Time teaches you to not be so up about success or so down about failure. To accomplish goals, it is better to remain on an even keel. I think of Clinton and Obama. They remained cool and on task throughout their trials and tribulations.

I don’t know what “Beauty and the devil are the same thing” means, but I do now that for a lot of artists of my generation the discovery that beauty was something to be embraced and not feared was a godsend.

My friends and family expect me to be a bad-ass prairie dog optimistic seeker of beauty.

Re- Beauty- I felt like art tried to make me feel alienated- like nothing- for so long- Personally, I don’t want to be made anymore alienated then I already am- I write this in my artists statement- there is so much ugliness in the world- I need beauty to pull me through- really- It can be strange and dark and real and haunting- and still be beautiful- I am not looking to turn over rocks to find ugliness so I can be a too cool for school artist- I need to find the beauty in the world- it helps to mitigate the deep sadness and cruelty I see in the world-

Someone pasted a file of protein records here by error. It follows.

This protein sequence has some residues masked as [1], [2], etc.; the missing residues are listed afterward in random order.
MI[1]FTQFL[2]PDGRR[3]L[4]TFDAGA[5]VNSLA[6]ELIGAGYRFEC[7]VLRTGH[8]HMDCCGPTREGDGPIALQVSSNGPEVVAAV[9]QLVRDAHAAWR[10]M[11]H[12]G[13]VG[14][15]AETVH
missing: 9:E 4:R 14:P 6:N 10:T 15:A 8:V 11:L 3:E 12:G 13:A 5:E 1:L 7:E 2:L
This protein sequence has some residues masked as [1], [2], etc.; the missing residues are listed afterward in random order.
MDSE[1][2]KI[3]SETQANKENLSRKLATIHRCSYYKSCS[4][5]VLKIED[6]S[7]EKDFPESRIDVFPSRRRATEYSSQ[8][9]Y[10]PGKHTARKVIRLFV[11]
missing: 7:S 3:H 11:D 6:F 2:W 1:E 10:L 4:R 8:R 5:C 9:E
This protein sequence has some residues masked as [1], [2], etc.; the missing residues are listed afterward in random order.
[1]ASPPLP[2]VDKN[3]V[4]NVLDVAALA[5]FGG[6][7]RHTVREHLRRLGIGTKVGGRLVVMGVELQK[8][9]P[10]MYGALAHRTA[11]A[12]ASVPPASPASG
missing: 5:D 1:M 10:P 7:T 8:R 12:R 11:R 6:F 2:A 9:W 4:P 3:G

“Be willing to be stupid” is good advice for anyone. Seriously.

Another thing that no one really talks about, but it is absolutely true, is that how successful one is as an artist – measured by conventional standards of success- is determined in equal parts by your talent and by your ability/desire to be social. I wish someone had taught me earlier how to re-define the definition of success for myself to allow me to be less social. Not that I would have listened…

I didn’t do ANYTHING people are supposed to do and so far it hasn’t hurt me: didn’t go to grad school, read a bunch of theory, be friends/associate with anyone I didn’t actually like, go to lots of openings or art parties, live in an “artist” neighborhood, have a studio in a big studio building, join a crit group, sleep around, do drugs, kiss ass, etc.

Maybe trite but Walt Whitman: ‘If you can see (the path) laid out in front of you, then you can be sure it’s someone else’s path.’

Also, a professor alerted me to this, but I recognized it as the moment I maybe really was an artist. You look at other people’s work and love it, and kinda wish you made work like that, but in the end you are powerless to make any work but your work.